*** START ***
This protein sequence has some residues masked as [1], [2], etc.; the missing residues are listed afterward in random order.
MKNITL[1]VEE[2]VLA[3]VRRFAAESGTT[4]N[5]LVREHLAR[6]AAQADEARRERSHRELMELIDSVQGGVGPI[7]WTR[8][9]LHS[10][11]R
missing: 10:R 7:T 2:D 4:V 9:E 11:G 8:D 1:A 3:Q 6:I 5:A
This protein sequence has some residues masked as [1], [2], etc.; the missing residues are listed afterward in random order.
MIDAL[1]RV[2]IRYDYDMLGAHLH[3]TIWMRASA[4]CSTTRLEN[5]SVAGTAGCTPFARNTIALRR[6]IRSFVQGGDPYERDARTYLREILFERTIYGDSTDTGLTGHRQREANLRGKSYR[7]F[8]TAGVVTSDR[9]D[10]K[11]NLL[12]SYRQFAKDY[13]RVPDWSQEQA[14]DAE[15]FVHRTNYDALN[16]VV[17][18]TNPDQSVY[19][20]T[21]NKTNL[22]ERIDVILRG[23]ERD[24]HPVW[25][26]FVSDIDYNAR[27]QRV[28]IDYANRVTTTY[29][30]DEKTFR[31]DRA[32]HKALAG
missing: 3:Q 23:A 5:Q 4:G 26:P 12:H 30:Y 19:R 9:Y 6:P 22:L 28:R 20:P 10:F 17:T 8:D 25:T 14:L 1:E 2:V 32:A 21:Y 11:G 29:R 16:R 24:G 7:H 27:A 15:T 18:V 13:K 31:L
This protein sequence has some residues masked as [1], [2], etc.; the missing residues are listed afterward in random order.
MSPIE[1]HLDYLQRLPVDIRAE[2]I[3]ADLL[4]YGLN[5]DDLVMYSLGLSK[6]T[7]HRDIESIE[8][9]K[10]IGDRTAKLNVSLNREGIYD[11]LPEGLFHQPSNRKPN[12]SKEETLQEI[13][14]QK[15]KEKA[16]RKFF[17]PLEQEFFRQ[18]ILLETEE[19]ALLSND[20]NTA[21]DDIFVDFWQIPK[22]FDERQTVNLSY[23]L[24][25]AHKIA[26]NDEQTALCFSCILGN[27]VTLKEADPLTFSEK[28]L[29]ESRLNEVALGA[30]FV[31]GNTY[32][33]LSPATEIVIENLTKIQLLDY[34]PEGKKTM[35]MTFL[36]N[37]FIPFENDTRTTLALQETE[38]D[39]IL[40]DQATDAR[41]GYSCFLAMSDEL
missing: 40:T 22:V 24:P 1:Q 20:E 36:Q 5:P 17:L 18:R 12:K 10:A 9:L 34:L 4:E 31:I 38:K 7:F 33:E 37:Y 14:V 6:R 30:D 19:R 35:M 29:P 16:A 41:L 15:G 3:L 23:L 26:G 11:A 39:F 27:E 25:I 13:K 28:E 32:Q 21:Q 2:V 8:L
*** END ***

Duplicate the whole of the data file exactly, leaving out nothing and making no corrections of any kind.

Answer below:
This protein sequence has some residues masked as [1], [2], etc.; the missing residues are listed afterward in random order.
MKNITL[1]VEE[2]VLA[3]VRRFAAESGTT[4]N[5]LVREHLAR[6]AAQADEARRERSHRELMELIDSVQGGVGPI[7]WTR[8][9]LHS[10][11]R
missing: 10:R 7:T 2:D 4:V 9:E 11:G 8:D 1:A 3:Q 6:I 5:A
This protein sequence has some residues masked as [1], [2], etc.; the missing residues are listed afterward in random order.
MIDAL[1]RV[2]IRYDYDMLGAHLH[3]TIWMRASA[4]CSTTRLEN[5]SVAGTAGCTPFARNTIALRR[6]IRSFVQGGDPYERDARTYLREILFERTIYGDSTDTGLTGHRQREANLRGKSYR[7]F[8]TAGVVTSDR[9]D[10]K[11]NLL[12]SYRQFAKDY[13]RVPDWSQEQA[14]DAE[15]FVHRTNYDALN[16]VV[17][18]TNPDQSVY[19][20]T[21]NKTNL[22]ERIDVILRG[23]ERD[24]HPVW[25][26]FVSDIDYNAR[27]QRV[28]IDYANRVTTTY[29][30]DEKTFR[31]DRA[32]HKALAG
missing: 3:Q 23:A 5:Q 4:G 26:P 12:H 30:Y 19:R 9:Y 6:P 22:L 28:R 20:P 10:F 17:T 8:D 25:T 14:L 1:E 2:V 32:A 21:Y 11:G 29:R 16:R 24:G 7:H 27:A 15:T 18:V 13:K 31:L
This protein sequence has some residues masked as [1], [2], etc.; the missing residues are listed afterward in random order.
MSPIE[1]HLDYLQRLPVDIRAE[2]I[3]ADLL[4]YGLN[5]DDLVMYSLGLSK[6]T[7]HRDIESIE[8][9]K[10]IGDRTAKLNVSLNREGIYD[11]LPEGLFHQPSNRKPN[12]SKEETLQEI[13][14]QK[15]KEKA[16]RKFF[17]PLEQEFFRQ[18]ILLETEE[19]ALLSND[20]NTA[21]DDIFVDFWQIPK[22]FDERQTVNLSY[23]L[24][25]AHKIA[26]NDEQTALCFSCILGN[27]VTLKEADPLTFSEK[28]L[29]ESRLNEVALGA[30]FV[31]GNTY[32][33]LSPATEIVIENLTKIQLLDY[34]PEGKKTM[35]MTFL[36]N[37]FIPFENDTRTTLALQETE[38]D[39]IL[40]DQATDAR[41]GYSCFLAMSDEL
missing: 40:T 22:V 24:P 1:Q 20:E 36:Q 5:P 17:L 18:R 12:K 10:A 9:L 34:L 4:E 31:I 38:K 7:F 33:E 37:Y 14:V 6:R 30:D 19:R 35:M 29:P 16:A 41:L 15:G 3:L 23:L 26:G 11:A 39:F 27:E 25:I 13:K 28:E 32:Q 21:Q 2:V 8:L